Edward Barry GRAHAM

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GRAHAM, Edward Barry

Service Number: 2404
Enlisted: 17 May 1915, Liverpool, New South Wales
Last Rank: Private
Last Unit: 2nd Infantry Battalion
Born: Orange, New South Wales, 20 May 1890
Home Town: Parkes, Parkes, New South Wales
Schooling: Patrician Brothers School, Orange
Occupation: Locomotive Fireman
Died: Died of wounds, France, 8 October 1917, aged 27 years
Cemetery: Etaples Military Cemetery
Etaples Military Cemetery, Etaples, Nord Pas de Calais, France
Memorials: Australian War Memorial Roll of Honour, Haymarket NSW Government Railway and Tramway Honour Board, Orange Cenotaph, Orange WW1 Honour Board
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World War 1 Service

17 May 1915: Enlisted AIF WW1, Private, SN 2404, 2nd Infantry Battalion, Liverpool, New South Wales
14 Jul 1915: Involvement AIF WW1, Private, SN 2404, 2nd Infantry Battalion, Enlistment/Embarkation WW1
14 Jul 1915: Embarked AIF WW1, Private, SN 2404, 2nd Infantry Battalion, HMAT Orsova, Sydney
4 Nov 1915: Involvement AIF WW1, Private, SN 2404, 2nd Infantry Battalion, 'ANZAC' / Gallipoli
8 Oct 1917: Involvement AIF WW1, Private, SN 2404, 2nd Infantry Battalion, Third Ypres

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Biography

Wife was Elizabeth (nee Innes)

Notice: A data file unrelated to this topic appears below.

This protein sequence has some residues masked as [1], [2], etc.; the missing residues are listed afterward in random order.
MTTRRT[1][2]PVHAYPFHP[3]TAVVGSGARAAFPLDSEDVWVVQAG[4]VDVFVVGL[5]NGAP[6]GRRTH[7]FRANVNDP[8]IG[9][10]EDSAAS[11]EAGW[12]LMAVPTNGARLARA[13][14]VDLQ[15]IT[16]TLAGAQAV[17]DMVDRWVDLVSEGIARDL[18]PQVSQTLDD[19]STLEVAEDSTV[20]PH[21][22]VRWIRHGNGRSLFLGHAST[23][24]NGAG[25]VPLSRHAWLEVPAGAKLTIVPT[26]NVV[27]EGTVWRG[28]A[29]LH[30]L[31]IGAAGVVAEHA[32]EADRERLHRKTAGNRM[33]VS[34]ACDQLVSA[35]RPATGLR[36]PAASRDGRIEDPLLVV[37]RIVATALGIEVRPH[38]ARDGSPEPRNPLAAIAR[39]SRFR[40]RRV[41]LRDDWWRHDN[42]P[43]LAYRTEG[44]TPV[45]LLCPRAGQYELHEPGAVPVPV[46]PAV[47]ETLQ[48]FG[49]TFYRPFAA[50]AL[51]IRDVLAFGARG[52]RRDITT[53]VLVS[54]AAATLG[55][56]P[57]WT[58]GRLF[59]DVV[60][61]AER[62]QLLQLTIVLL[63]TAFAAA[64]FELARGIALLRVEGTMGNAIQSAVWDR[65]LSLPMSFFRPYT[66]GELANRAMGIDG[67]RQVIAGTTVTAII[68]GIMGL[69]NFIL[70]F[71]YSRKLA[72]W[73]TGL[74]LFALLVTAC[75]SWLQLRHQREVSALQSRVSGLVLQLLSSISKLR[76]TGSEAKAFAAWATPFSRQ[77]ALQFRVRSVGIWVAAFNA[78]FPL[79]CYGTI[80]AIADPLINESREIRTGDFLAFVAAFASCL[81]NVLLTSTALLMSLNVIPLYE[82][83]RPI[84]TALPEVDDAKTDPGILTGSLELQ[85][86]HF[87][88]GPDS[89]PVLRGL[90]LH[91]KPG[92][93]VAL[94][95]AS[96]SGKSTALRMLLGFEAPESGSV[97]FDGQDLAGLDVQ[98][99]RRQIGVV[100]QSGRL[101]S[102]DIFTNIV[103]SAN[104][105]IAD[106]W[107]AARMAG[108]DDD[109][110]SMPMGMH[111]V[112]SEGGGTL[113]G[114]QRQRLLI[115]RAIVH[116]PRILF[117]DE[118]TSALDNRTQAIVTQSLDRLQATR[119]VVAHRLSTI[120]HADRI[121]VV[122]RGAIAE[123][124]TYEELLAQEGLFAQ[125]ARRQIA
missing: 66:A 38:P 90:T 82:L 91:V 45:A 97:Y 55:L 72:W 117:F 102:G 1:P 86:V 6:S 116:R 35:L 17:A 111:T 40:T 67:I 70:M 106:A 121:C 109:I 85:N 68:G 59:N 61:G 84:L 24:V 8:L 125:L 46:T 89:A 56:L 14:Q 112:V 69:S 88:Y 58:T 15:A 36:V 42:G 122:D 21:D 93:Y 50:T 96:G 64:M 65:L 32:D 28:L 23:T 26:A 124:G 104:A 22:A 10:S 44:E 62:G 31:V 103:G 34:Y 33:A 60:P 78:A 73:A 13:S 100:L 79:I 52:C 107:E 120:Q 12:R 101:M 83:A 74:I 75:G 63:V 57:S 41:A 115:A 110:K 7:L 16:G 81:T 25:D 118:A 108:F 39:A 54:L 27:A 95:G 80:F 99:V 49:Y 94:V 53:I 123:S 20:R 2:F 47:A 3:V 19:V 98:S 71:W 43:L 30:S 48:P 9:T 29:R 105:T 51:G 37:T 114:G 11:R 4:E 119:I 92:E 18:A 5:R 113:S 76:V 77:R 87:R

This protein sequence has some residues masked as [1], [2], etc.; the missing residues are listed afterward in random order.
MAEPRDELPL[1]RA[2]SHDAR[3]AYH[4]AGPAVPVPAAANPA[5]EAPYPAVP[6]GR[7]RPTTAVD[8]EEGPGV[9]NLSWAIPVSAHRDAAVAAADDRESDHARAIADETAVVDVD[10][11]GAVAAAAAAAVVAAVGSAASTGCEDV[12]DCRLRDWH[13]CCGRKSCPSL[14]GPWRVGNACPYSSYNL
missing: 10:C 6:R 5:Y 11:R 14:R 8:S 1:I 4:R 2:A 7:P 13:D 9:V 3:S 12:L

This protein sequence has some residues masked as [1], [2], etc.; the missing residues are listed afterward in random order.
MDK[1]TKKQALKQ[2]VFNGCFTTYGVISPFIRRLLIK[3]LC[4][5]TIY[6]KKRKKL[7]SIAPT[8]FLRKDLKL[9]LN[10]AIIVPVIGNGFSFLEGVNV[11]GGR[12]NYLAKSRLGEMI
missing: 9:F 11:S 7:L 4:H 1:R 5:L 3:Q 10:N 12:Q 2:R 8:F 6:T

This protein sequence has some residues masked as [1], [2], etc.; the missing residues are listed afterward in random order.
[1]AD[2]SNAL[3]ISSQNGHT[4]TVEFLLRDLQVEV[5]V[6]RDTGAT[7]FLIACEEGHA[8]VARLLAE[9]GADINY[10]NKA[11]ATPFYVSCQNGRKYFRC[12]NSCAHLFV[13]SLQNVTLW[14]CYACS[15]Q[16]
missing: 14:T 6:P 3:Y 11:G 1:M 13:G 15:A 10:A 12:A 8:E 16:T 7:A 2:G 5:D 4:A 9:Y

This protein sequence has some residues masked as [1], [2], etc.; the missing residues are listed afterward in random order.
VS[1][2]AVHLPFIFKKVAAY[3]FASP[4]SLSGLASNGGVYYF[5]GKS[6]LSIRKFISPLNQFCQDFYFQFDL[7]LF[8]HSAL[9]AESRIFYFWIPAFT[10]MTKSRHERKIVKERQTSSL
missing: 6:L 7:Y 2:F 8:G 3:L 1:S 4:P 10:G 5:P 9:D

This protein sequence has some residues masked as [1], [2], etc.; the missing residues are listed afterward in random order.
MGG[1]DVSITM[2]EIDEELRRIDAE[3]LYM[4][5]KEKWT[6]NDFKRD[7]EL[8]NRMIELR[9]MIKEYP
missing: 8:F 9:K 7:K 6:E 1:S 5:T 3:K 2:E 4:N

"Mrs. E. B. Graham, of Park View, Condobolin, has been notified by the Defence Department of the death of her husband, Private Edward Barry Graham, of wounds, on October 8. He was the youngest son of Mrs. Graham, of Parramatta, and late of Orange, and was a grandson of the late John Fitzgerald, of the Mulgan. He was educated at Patrician Brothers' School, Orange, and entered the railway service, where, prior to enlisting in May, 1915, he was an engine driver on the Western line. He left Australia in July of the same year with the 7th Reinforcements, 2nd Battalion. After serving in Gallipoli for some time he took part in the evacuation, and after resting in Egypt, was drafted to France as an Anzac bomber, where he fought in some of the severest battles for 18 months. His nephew, Private Walter Lynch, of Nyngan, was killed in action on June 7, at Bullecourt, and a brother-in-law is still serving. He was well-known, and a general favourite in the western district, where his boyhood was spent. Mr. John Graham, of Stanmore, and Miss Graham, of Randwick, are brother and sister of the deceased soldier. He leaves two infant daughters and a young widow to mourn their loss.—R.I.P." - from the Sydney Catholic Press 25 oct 1917 (nla.gov.au)

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